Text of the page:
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 Gemini, Cinephile, Actressexual. Also loves cats. All material herein is written and copyrighted by him, unless otherwise noted. twitter | facebook | pinterest | tumblr | letterboxd

 

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Entries in Greig Fraser (5)

Monday
Oct132014

NYFF: A Second Look At Foxcatcher

The NYFF concluded last night but we've got a couple more pieces for you. Nathaniel reviewed Foxcatcher briefly at TIFF and here's Michael's much more positive take on it...

If it’s true that great storytelling unfolds in a way that is both surprising and inevitable, then Bennet Miller’s Foxcatcher appears at first glance to be missing half of the equation. The most surprising thing about the spare script by E. Max Frye and Dan Futterman is how shocking it isn’t. We can see the impending tragedy coming from miles away. Only the film’s characters seem blind to the descending shadows. Tremendous piles of money have a way of obscuring vision like that.

Based on the real events leading up to a 1996 murder, Foxcatcher’s first images show the incredibly rich at play with their pets, sitting atop thoroughbred horses, surrounded by hunting dogs, etc. It’s appropriate for a film about the unfathomably wealthy John du Pont’s attempts to keep champion wrestlers Mark and David Schultz as his own personal possessions.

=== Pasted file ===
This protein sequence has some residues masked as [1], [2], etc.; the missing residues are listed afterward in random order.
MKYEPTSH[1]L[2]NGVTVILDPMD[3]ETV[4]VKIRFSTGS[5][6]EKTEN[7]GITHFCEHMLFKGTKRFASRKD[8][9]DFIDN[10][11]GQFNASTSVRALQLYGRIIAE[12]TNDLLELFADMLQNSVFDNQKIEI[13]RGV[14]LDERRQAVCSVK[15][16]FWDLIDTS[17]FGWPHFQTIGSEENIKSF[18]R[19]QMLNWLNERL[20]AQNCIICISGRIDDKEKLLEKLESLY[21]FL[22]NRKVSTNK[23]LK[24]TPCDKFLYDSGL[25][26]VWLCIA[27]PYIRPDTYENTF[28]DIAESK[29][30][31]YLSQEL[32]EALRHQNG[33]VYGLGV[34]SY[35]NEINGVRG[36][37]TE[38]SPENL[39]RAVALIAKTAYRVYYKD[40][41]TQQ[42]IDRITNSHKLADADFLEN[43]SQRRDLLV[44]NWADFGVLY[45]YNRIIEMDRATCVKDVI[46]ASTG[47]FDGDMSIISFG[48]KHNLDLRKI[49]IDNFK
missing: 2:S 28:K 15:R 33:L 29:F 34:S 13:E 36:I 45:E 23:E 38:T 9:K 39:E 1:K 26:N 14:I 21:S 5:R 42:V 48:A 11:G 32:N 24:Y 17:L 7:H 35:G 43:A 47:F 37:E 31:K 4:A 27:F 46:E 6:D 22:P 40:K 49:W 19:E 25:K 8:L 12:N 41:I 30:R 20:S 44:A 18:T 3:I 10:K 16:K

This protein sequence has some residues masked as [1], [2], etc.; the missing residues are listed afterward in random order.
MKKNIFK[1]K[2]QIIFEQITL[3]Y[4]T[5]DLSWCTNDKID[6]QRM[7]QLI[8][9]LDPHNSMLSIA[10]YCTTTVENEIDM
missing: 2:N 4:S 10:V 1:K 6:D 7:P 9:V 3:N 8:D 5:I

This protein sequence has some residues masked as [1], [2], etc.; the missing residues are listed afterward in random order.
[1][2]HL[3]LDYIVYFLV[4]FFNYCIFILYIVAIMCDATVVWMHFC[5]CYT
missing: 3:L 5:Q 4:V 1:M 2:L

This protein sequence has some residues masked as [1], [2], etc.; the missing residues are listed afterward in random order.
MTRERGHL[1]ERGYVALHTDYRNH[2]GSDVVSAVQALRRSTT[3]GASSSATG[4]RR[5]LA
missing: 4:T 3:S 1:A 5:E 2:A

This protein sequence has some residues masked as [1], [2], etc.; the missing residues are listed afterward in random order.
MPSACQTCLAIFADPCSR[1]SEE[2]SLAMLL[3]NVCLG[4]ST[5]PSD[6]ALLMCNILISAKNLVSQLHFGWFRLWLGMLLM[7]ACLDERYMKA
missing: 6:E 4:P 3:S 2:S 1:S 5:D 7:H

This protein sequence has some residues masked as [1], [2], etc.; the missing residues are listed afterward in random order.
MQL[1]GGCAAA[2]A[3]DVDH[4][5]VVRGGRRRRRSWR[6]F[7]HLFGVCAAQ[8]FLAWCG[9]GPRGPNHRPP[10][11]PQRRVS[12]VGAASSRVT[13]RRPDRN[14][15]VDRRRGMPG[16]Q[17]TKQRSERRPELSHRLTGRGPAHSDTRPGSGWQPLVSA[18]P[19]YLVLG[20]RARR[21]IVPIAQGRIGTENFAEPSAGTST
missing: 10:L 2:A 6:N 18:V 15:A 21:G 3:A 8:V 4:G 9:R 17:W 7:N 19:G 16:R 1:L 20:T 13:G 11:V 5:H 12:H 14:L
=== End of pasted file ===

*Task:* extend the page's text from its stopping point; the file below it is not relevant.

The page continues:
Mark Schultz (Channing Tatum) doesn’t require much convincing to take du Pont up on his offer...

Click to read more ...

Saturday
Apr052014

Team Top Ten: The Greatest Working Cinematographers

Amir here, to welcome you back to Team Top Ten, our monthly poll by all of the website’s contributors. For our first episode in 2014, we are looking at The Greatest Working Cinematographers in the (international) film industry. As long time readers of The Film Experience are surely aware, the visual language of cinema is something Nathaniel and the rest of us are very fond of discussing. Films and filmmakers that have a dash of style and understand cinema as a visual medium always get bonus points around these parts. We celebrate great works in cinematography on a weekly basis in Hit Me With Your Best Shot, but it was time to give the people behind the camera their due.
 

More than 50 cinematographers from all across the world received votes. If the final, somewhat American-centric, list doesn’t quite reflect that, chalk it up to the natural process of consensus voting. Cinematographers like Agnes Godard, Oleg Mutu, Mahmoud Kalari, Rodrigo Prieto and Eric Gautier all had their fans, as did Hollywood stalwarts like Dante Spinotti and Robert Richardson. Furthermore, Harris Savides’s name was attached to several ballots, with the unfortunate note that if he were still alive, he’d be on the list. That would have certainly been the case, so here’s Glenn Dunks with an honorable mention for Savides, and then on to the top ten:

Does anybody doubt that Harris Savides would appear on this list if it weren’t for his death in 2012 at the age of 55? I would even hazard a guess that he could have been number one. I distinctly remember wanting to know who this man was and what his career had been after witnessing Birth. The way he mixed golden hues of UWS high society with the chilly silver of a New York winter captivated me. That film alone with its graceful tracking shots and magnetic opera sequence would be enough of a game changer if it weren’t also for his prior film-defining work with Gus Van Sant on Elephant, Gerry and Last Days. He would later work with David Fincher (Zodiac), Noah Baumbach (Greenberg) and his last great collaborator, Sofia Coppola (Somewhere and The Bling Ring). A mighty force taken too soon.”

 

TOP TEN GREATEST WORKING CINEMATOGRAPEHRS

10. Dion Beebe